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"The Amber Spyglass" by Philip Pullman - review

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Hatice Giritli Group 9 Friday 5th November 2004 My Book Review of the Week: The Amber Spyglass This week I chose to read the novel "The Amber Spyglass" by Philip Pullman. He was born in Norwich on 19th October 1946. The early part of his life was spent travelling all over the world, because his father and then his step father were both in the Royal Air Force. He spent part of his childhood in Australia, where he first met the wonders of comics, and grew to love Superman and Batman in particular. After he left school he went to Exeter College, oxford, to read English. He did a number of odd jobs for a while, and then moved back to Oxford to become a teacher. He taught at various middle schools for 12 years, and then moved to Westminster College, Oxford, to be a part-time lecturer. He taught courses on the Victorian novel and on the folk tale, and also a course examining how words and pictures fit together. ...read more.


He takes Lyra down to the world of the dead to rescue Roger and all the other dead people. Then they go to Lord Asriel who sacrifices himself to kill Metatron, the angel authority, to keep his daughter and Will safe. He and Mrs Coulter, Lyra's mum, work together to push Metatron into the Abyss but fall in to it with him. Then his task is to show the angels how to close a window that has been opened by the Subtle Knife so that all the windows can be closed because of the problems such as the loss of dust and the spectres. Philip Pullman uses a lot of description in his novels. He gives the readers the satisfaction they expect from the book:- well structured story line, good characters, interesting settings and plots, supreme elegance of style and tone, a richly inventive imaginative landscape, and, some very big ideas fearlessly explored. ...read more.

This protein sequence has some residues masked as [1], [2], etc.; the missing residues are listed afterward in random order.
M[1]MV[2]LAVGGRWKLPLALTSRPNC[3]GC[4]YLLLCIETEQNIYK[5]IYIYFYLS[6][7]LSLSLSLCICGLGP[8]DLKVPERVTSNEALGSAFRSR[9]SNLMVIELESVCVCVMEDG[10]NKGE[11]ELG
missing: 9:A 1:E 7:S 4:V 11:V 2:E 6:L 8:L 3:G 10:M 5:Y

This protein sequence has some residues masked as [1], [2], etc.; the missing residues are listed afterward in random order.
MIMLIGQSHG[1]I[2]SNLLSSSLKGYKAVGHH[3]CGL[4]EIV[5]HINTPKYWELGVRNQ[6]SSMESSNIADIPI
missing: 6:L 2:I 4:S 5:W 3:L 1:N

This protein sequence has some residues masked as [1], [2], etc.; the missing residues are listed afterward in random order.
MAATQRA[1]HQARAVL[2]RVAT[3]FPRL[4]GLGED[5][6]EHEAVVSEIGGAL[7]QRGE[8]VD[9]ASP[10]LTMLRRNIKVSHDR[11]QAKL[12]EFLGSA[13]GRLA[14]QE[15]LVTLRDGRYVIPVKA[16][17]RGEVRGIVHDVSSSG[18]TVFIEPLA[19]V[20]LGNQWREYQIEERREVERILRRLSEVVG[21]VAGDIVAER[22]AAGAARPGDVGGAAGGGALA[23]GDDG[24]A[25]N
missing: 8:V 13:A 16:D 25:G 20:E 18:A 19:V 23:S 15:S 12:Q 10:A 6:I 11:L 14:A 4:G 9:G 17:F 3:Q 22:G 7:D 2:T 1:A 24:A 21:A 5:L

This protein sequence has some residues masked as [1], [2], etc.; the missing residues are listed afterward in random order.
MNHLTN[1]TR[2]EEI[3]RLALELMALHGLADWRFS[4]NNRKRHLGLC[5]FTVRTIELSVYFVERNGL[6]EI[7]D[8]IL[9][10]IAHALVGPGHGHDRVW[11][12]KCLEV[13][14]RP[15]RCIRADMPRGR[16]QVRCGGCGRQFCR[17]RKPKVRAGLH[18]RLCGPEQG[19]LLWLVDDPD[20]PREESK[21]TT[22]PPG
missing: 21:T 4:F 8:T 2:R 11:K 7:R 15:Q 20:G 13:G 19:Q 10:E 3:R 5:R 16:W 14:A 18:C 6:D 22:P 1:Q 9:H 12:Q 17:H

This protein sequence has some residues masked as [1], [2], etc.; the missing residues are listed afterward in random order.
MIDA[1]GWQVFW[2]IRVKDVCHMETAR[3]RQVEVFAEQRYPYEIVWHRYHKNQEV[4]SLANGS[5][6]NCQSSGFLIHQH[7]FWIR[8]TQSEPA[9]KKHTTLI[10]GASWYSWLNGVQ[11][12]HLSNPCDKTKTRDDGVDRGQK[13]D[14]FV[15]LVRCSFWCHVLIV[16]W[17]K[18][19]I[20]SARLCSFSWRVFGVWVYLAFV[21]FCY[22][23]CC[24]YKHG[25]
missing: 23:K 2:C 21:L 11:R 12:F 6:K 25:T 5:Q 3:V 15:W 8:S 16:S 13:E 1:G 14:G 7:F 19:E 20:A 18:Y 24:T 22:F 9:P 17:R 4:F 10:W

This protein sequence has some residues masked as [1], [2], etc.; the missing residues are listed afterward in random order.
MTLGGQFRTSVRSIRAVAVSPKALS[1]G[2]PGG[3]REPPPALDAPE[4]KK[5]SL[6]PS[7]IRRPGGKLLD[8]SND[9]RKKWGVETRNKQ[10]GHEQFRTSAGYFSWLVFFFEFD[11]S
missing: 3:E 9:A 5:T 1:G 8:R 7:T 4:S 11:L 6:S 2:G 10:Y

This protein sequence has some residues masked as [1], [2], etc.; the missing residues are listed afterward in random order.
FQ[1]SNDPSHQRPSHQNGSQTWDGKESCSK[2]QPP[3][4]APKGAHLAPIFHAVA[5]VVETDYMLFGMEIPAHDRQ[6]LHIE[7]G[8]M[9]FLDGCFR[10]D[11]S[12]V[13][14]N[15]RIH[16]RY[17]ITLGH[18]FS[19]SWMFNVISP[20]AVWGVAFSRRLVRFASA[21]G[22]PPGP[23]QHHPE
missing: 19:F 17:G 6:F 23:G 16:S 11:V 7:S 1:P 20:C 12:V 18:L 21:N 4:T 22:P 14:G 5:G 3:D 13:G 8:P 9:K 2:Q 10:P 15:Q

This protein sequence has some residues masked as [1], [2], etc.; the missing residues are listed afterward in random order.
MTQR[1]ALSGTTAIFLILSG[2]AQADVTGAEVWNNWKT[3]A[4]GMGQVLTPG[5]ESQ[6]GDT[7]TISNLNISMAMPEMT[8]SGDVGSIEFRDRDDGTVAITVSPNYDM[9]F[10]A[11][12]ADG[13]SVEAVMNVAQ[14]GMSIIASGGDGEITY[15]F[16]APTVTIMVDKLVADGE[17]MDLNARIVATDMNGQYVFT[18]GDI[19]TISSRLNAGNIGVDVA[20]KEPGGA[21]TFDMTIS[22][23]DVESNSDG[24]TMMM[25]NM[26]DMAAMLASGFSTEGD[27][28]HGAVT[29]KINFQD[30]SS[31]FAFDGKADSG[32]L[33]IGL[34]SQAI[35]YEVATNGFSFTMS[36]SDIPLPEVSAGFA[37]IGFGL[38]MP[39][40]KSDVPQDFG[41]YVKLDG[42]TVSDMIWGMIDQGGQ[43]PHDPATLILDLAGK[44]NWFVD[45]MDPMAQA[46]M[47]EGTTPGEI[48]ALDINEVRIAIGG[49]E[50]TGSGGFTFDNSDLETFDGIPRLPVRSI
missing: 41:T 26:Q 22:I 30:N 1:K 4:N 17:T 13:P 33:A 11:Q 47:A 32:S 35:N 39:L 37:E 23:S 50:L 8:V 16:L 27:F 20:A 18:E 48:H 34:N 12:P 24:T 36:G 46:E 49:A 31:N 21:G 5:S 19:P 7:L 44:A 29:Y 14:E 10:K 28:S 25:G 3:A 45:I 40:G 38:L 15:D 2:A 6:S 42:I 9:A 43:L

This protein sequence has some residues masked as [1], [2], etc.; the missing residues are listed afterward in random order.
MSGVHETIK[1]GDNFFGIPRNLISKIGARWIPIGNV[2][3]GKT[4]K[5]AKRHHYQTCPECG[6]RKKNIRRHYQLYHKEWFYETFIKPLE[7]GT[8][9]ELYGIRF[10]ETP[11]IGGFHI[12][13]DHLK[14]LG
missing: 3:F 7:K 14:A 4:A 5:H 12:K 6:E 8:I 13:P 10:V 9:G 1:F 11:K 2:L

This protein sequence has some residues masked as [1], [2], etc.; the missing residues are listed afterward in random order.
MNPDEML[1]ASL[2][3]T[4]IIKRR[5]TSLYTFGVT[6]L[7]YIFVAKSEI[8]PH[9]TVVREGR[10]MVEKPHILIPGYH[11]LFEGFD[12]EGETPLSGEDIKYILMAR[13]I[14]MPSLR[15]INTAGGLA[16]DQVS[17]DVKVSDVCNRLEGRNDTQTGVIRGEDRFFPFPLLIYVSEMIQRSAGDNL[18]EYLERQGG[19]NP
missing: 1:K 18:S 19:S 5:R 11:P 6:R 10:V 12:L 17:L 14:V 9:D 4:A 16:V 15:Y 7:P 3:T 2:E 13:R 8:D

Given power by the Authority to see the worst in everyone, No-name and her compatriots plague the souls in the world of the Dead. Sattamax: Mulefa Elder who describes the inexplicable demise of the Seed Pod trees and enlists Mary to help his people find the cause and the solution to their dire situation. I think there is no target audience for this book because I think it can be read by all age groups. In conclusion I found the novel "The Amber Spyglass" just as interesting and enjoyable as the first two books in the trilogy. It uses a lot of imagination and descriptive words. Out of ten I would give "The Amber Spyglass" a ten because I enjoyed reading it and was hooked into the third and final book of the trilogy after reading the first chapter. I liked the way Philip Pullman added a small amount of what was happening in Lyra's dream in between the chapters. I recommend it to anyone and everyone!!!! By Hatice Giritli Group 9 ...read more.

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